Amid Measles Outbreak, Judge Denies Request To Let Unvaccinated Children Back In School
A district judge in White Plains federal court on Tuesday denied a request to allow unvaccinated children to return to a school in Rockland County. The lawsuit is moving forward during what the judge terms an “unprecedented measles outbreak.”
The ruling comes as part of a lawsuit filed by more than 20 parents against the Rockland County Health Department and its commissioner. The lawsuit challenges the breadth of an exclusion order barring their unvaccinated children from attending the Green Meadow Waldorf School in Chestnut Ridge, which bases its education on the teachings of Rudolph Steiner. Attorney Michael Sussman represents the parents and describes the judge’s ruling.
“The judge denied the request for a temporary restraining order,” says Sussman. “He indicated that he felt that there was discretion within public health authorities to act as they did.”
Sussman had asked the court to overturn the county’s exclusion order that has kept some 50 children out of the school since December.
“In my view, the exclusion order is overbroad. There has been not a single case of measles reported, anyone in the school, in that school community, in the broader community, which makes up the Fellowship in Chestnut Ridge,” Sussman says. “I do not believe state law gives the authority to the public health commissioner of the county or the state to exclude children from school where there is no reported case of measles in the specific school.”
Rockland County Attorney Thomas Humbach:
“This is a necessary act. There’s no joy in depriving somebody of a liberty that they’ve taken advantage of,” Humbach says. “But, as I said, stated earlier, the supreme court has held that the public health is the primary objective, is a primary objective of the government, and we have to stand strong for the protection of the babies and the infirmed who would be affected by this disease.”
To date, there are 146 confirmed cases of measles within Rockland County, the majority of which are in Hasidic communities. The county’s exclusion order applies to two zip codes considered hotspots, and keeps unvaccinated children from attending schools with vaccination rates below 95 percent in these areas. Humbach says this is the best way to act preventatively. He says Green Meadow’s vaccination rate is less than 60 percent.
“In this case, we are dealing with a matter that has not been directly decided and that is the exclusion in a school that does not have a direct exposure,” Humbach says. “However, as I said, if you go to these schools, or if a student from one of these schools does get exposed and brings it back, that’s 24 new vectors for the disease.”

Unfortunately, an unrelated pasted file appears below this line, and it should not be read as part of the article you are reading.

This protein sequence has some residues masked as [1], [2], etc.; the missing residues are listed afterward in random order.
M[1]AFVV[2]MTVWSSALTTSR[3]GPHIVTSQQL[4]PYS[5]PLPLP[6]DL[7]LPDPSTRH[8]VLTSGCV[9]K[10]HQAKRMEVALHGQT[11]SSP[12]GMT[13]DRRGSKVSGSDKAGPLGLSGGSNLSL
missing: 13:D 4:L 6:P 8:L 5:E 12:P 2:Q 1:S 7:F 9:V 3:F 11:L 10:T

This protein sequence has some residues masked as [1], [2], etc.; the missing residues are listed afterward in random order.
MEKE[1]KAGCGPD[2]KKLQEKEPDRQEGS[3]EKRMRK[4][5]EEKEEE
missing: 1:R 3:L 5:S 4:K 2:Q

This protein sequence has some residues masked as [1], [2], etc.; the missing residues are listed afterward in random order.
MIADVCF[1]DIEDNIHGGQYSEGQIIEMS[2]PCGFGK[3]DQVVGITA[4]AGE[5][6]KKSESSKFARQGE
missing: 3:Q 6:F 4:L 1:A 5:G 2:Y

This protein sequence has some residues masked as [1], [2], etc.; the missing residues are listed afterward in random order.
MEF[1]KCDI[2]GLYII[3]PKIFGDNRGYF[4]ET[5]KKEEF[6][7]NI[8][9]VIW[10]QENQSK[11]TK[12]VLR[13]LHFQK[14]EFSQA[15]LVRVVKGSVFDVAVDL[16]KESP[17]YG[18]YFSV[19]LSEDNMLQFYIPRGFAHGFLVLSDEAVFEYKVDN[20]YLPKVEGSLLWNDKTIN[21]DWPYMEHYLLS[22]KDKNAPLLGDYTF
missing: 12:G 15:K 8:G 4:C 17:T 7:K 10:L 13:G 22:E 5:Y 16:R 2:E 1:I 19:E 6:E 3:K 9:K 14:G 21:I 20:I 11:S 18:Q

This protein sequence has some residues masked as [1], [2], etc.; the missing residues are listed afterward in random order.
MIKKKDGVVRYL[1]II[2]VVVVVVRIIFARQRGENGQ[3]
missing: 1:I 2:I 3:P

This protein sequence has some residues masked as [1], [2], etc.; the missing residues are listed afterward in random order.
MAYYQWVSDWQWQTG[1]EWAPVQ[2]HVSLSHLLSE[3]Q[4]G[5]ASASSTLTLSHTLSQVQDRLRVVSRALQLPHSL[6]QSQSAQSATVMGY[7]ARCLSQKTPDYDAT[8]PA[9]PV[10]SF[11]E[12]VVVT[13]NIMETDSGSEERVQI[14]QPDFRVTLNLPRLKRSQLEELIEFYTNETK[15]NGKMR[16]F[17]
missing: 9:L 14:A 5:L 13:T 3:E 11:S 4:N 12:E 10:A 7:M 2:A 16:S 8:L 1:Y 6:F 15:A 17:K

“There’s been no case that I know of which has sustained the blanket exclusion of children as here in schools beyond that affected by measles,” says Sussman. “The county doesn’t cite any cases. I know of no case.”
U.S. District Judge Vincent Briccetti said, “It’s a tough situation and I feel bad about it.” He also said he is sympathetic, and urged the county to search for a middle ground, saying he is not ordering Rockland to do something but strongly encouraging it. Here’s Humbach:
“Well, the problem is the measles isn’t going to take a middle ground. We’ve taken steps that have, we believe, lessoned the impact on the community substantially. If there were no vaccinations, 325 people in Rockland County could be dead or disabled or maimed by this diseases, at a 1 in a 1,000 rate,” Humbach says. “I’ll discuss the matter with my client. At this point, I do not have any belief that we’re going to change the regimen that we’re taking to protect the public. And, as sympathetic as the case may be, the community must be protected.”
The lawsuit identifies parents by their initials, and parents who spoke to reporters Tuesday declined to give their names. One parent, choking back tears, has a 4-year old pre-schooler who has not been to school in more than three months.
“Preventing my child from being with his class, his teacher, his classroom has had a significant social and psychological impact,” parent says. “He is confused, given his young age, about why he isn’t allowed on his campus. He misses his friends, and is being deprived of the unique educational setting that our school provides and the developmental growth that’s sustained here and teacher relationships foster in the early childhood years.”
She says the case is not about vaccinating versus not vaccinating, rather, it’s about protecting rights. Again, Humbach:
“And with any luck, the measles outbreak will end before the case does,” Humbach says.
Humbach says children may return to school if there is no confirmed measles case reported 21 days since the last case, which, at this point, was March 13. The first confirmed cases appeared in October.